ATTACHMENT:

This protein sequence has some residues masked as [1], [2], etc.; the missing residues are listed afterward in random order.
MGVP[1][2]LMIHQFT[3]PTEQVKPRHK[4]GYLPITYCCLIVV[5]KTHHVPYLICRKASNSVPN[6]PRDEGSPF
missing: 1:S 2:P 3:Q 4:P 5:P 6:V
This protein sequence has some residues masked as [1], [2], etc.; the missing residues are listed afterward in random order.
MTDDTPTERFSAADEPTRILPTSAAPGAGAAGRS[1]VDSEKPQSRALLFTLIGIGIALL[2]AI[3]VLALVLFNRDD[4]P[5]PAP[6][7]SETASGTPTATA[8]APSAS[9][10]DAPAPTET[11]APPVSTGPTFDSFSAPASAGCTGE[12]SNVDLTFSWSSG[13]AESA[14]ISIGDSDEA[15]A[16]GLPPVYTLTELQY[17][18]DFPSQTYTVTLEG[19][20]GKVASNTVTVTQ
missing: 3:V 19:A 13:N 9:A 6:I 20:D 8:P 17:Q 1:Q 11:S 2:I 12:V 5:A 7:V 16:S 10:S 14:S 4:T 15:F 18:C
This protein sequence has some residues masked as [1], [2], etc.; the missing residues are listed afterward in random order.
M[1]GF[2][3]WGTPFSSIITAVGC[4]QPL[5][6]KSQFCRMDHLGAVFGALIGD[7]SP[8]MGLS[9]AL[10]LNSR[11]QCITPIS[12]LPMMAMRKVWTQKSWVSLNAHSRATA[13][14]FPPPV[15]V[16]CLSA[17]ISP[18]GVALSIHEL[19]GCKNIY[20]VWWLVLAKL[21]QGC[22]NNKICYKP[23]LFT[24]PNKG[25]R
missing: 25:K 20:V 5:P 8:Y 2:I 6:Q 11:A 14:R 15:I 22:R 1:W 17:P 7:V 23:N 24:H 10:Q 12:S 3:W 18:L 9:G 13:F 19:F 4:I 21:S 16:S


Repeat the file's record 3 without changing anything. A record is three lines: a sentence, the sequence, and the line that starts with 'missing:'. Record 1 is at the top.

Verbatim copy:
This protein sequence has some residues masked as [1], [2], etc.; the missing residues are listed afterward in random order.
M[1]GF[2][3]WGTPFSSIITAVGC[4]QPL[5][6]KSQFCRMDHLGAVFGALIGD[7]SP[8]MGLS[9]AL[10]LNSR[11]QCITPIS[12]LPMMAMRKVWTQKSWVSLNAHSRATA[13][14]FPPPV[15]V[16]CLSA[17]ISP[18]GVALSIHEL[19]GCKNIY[20]VWWLVLAKL[21]QGC[22]NNKICYKP[23]LFT[24]PNKG[25]R
missing: 25:K 20:V 5:P 8:Y 2:I 6:Q 11:A 14:R 15:I 22:R 1:W 17:P 7:V 23:N 24:H 10:Q 12:S 3:W 18:L 9:G 13:F 19:F 4:I 21:S 16:S